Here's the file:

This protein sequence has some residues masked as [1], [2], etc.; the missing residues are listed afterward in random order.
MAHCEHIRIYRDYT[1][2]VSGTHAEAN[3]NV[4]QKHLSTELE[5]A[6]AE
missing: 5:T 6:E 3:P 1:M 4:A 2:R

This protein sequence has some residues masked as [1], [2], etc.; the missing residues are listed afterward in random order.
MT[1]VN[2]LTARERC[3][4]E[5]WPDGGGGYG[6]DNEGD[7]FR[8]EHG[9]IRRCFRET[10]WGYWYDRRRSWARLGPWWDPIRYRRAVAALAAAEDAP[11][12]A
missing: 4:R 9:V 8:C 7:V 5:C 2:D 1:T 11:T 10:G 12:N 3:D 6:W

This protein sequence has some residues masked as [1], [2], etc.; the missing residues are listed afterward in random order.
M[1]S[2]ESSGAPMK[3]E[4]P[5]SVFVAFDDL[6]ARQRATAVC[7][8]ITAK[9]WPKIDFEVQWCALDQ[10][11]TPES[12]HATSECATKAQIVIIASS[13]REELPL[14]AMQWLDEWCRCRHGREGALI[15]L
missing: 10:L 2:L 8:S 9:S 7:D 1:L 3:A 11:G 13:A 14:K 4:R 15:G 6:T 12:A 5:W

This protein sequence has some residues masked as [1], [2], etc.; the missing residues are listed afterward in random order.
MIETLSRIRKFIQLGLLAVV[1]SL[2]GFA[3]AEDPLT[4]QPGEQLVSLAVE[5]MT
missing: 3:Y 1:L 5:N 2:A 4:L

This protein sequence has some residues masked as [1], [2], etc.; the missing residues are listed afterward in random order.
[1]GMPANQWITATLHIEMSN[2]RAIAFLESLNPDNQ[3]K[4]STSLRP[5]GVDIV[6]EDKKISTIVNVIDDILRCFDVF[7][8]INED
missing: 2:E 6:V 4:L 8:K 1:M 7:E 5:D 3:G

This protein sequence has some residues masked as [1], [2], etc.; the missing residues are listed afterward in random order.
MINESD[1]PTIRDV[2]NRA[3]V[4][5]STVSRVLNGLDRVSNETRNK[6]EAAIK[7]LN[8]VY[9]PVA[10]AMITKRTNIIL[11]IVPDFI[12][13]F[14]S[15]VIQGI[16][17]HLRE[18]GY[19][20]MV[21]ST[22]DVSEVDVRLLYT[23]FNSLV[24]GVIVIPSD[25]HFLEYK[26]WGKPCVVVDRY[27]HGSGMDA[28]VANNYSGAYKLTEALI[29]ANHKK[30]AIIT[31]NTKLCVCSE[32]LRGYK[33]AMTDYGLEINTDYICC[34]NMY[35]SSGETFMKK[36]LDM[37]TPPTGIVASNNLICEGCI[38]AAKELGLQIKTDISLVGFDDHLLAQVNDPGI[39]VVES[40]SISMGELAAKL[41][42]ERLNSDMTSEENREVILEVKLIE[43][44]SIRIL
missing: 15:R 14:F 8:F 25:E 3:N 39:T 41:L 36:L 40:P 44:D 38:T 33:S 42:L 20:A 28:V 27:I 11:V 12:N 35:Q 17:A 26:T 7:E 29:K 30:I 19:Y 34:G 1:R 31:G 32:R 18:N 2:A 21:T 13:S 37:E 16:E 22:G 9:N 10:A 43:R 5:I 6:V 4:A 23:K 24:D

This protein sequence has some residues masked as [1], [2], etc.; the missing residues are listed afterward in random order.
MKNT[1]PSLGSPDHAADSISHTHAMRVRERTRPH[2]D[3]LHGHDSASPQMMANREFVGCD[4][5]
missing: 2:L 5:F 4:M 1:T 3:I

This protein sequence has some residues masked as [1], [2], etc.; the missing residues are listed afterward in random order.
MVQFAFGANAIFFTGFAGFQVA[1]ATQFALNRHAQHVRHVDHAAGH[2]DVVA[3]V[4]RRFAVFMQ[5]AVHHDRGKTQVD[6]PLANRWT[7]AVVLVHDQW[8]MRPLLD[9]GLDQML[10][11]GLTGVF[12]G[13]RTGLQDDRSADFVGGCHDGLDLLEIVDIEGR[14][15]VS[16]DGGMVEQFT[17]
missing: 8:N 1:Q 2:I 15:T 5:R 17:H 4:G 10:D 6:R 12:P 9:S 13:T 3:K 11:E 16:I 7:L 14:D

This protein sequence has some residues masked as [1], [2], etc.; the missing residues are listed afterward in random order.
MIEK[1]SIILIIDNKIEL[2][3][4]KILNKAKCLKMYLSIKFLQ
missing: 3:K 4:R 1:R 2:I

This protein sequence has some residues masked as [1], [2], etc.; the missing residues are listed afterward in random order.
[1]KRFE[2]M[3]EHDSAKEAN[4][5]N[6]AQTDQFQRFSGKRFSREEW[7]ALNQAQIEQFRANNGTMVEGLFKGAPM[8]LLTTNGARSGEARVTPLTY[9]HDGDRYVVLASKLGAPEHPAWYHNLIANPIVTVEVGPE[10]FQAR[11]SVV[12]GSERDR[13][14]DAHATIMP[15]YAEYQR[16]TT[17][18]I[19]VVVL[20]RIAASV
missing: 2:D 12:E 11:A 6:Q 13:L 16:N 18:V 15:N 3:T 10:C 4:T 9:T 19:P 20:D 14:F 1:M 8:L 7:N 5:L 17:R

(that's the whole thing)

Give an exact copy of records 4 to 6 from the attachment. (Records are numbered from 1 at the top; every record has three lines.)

This protein sequence has some residues masked as [1], [2], etc.; the missing residues are listed afterward in random order.
MIETLSRIRKFIQLGLLAVV[1]SL[2]GFA[3]AEDPLT[4]QPGEQLVSLAVE[5]MT
missing: 3:Y 1:L 5:N 2:A 4:L

This protein sequence has some residues masked as [1], [2], etc.; the missing residues are listed afterward in random order.
[1]GMPANQWITATLHIEMSN[2]RAIAFLESLNPDNQ[3]K[4]STSLRP[5]GVDIV[6]EDKKISTIVNVIDDILRCFDVF[7][8]INED
missing: 2:E 6:V 4:L 8:K 1:M 7:E 5:D 3:G

This protein sequence has some residues masked as [1], [2], etc.; the missing residues are listed afterward in random order.
MINESD[1]PTIRDV[2]NRA[3]V[4][5]STVSRVLNGLDRVSNETRNK[6]EAAIK[7]LN[8]VY[9]PVA[10]AMITKRTNIIL[11]IVPDFI[12][13]F[14]S[15]VIQGI[16][17]HLRE[18]GY[19][20]MV[21]ST[22]DVSEVDVRLLYT[23]FNSLV[24]GVIVIPSD[25]HFLEYK[26]WGKPCVVVDRY[27]HGSGMDA[28]VANNYSGAYKLTEALI[29]ANHKK[30]AIIT[31]NTKLCVCSE[32]LRGYK[33]AMTDYGLEINTDYICC[34]NMY[35]SSGETFMKK[36]LDM[37]TPPTGIVASNNLICEGCI[38]AAKELGLQIKTDISLVGFDDHLLAQVNDPGI[39]VVES[40]SISMGELAAKL[41][42]ERLNSDMTSEENREVILEVKLIE[43][44]SIRIL
missing: 15:R 14:F 8:F 25:E 3:N 39:T 41:L 36:L 40:P 44:D 38:T 33:S 42:L 20:A 28:V 27:I 11:V 12:N 35:Q 17:A 26:T 7:E 29:K 30:I 19:Y 34:G 1:R 31:G 32:R 18:N 2:A 21:T 13:S 37:E 16:E 22:G 9:N 10:A 43:R 5:I 6:V 4:A 23:K 24:D